When Pink Floyd’s enigmatic guitarist and singer David Gilmour was voted the greatest Fender guitar player of all time some years ago, beating out Eric Clapton and Jimi Hendrix, he responded with the wry wisdom of a rock star who has seen and done it all before: “Best ever Fender player will come around again, and it will be Eric or Jimi or someone. You can’t believe that stuff. Much as I’d love to believe I’m the best ever Fender guitar player, it just doesn’t really make sense.”
It was an interesting answer, to say the least, and one that perfectly described the Pink Floyd man’s calm and collected character. Few guitarists are as measured and poised as Gilmour when he begins to play, and it is an asset to his style and Pink Floyd’s work as a whole. From the very beginning of his time with the Floyd, Gilmour possessed a kind of untouchable equilibrium, which, in turn, gave him the foothold to achieve the wild and dangerous heights he did. But how did he become such a great player?
Usually, when posing such a question, in the case of Gilmour, we have a concrete answer: “I copied – don’t be afraid to copy – and eventually something that I suppose that I would call my own appeared,” he once gleefully told a reporter. But, in a recent TV appearance, Gilmour cracked open the door a little further and gave a blissful insight into how he became one of the greatest guitarists ever to live.
The story begins not in London but New York as Gilmour describes how his parents departed for the Big Apple and found themselves living in Greenwich Village—settling down as the folk explosion puffed billows of smoky subversion and exultant exclamation into the broader world from Bleeker Street. “I had Bob Dylan’s first record for my 16th birthday, which they sent me from Greenwich Village,” Gilmour tells the interviewer.
“Before then,” Gilmour continues, “they’d send me Pete Seeger’s guitar tutor record.” The album has gone down in history as one of the first of its kind and a handy roadmap for some of your favourite stars. Officially titled Folksinger’s Guitar Guide it came with Seeger’s warm tutorials and diagrams, and for Gilmour, it was an essential learning tool. In fact, it was his only one: “It is my only actual instruction, Pete Seeger’s guitar tutor record.”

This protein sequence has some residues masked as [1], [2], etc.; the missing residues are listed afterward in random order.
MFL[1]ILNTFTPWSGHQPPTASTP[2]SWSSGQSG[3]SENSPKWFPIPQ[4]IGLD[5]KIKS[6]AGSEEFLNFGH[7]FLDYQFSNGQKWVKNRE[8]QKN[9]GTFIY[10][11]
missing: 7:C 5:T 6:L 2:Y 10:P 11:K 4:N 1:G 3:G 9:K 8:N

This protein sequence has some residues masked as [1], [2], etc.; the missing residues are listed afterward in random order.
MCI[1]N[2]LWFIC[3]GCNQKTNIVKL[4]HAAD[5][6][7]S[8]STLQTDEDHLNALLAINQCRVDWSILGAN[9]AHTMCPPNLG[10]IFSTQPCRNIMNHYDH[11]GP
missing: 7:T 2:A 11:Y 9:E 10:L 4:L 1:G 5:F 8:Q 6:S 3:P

The record begins as such: “For most of us, playing the guitar is about as simple as walking. Of course, it took us all a couple of years to learn how to walk.” It’s the exact words Gilmour would have heard when learning his craft. The guitarist continues: “It came with a big book with all the chord shapes you might need, and it started out with a pitch pipe, playing all six notes of a guitar. The most important thing was to learn how to tune it.”
This may seem a somewhat logical thing to remember, pragmatic even. But what it also does is provide a snapshot of Gilmour both as a young man and as one of the superstar guitarists of his generation. Logical, methodical, meticulous and expansive are all words that could go on to describe Gilmour’s output, and it all begins with this kind of detail. “The second band was teaching you how to play a D chord,” continued the Pink Floyd man, “which is three fingers, and you then strum. And then, he sang some words so you could do ‘a’ song. Instantly. With just one chord.”
So there you have it, David Gilmour learnt how to play the guitar just like everybody else did: one song at a time.